When designing food products for the marketplace, selecting the appropriate ingredients for a product, or controlling the behaviour of a formulation during processing, it is critical to understand but, ideally better, to predict structure-function-property relationships within food constituents. This includes knowledge of not only the structure of native materials but also the structural changes that they undergo across a wide range of length scales brought about by food processing.
Food Materials Science utilises ANSTO’s unique nuclear-based methods, including small-angle neutron scattering (SANS), in an effort to address some of the key challenges in food materials science. The inherent complexity of modern food systems calls for the application of interdisciplinary scientific approaches. ANSTO welcomes collaborations with food scientists in academia and industry, as well as food structure and food processing specialists, biologists, chemists, physicists, engineers, physiologists, and nutritionists to explore new opportunities that address key issues in food materials.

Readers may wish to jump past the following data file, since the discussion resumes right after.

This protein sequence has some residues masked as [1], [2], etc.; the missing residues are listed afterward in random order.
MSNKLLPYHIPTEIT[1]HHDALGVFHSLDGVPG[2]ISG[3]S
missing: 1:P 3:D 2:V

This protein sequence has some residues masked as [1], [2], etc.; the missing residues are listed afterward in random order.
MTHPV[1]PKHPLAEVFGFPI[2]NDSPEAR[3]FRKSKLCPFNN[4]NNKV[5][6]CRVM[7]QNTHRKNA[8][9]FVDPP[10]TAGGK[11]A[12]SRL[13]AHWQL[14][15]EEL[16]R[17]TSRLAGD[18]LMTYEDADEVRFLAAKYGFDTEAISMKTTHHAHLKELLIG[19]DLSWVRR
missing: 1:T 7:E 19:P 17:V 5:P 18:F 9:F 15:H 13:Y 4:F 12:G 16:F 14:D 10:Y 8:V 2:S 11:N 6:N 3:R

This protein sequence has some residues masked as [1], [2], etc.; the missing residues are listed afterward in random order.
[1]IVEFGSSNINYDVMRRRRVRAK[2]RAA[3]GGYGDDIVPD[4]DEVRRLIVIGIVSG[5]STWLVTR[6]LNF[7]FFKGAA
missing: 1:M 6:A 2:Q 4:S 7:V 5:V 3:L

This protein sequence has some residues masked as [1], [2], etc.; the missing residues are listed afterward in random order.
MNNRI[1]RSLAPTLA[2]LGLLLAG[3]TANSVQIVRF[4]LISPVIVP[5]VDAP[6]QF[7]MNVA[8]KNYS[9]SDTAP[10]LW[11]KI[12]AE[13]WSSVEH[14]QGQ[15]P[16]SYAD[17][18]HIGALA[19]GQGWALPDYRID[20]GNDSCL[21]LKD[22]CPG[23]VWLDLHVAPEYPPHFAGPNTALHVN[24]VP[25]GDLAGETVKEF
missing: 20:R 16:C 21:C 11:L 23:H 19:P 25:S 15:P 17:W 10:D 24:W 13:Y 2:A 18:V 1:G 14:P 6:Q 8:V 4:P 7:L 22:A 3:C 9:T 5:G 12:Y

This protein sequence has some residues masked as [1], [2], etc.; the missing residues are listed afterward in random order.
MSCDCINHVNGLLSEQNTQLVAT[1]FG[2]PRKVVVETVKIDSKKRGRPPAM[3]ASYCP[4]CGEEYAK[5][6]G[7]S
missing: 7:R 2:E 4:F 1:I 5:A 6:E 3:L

Neutron and X-ray scattering methods are used extensively. Most investigations are carried out on the 40m small-angle neutron scattering instrument Quokka (see below).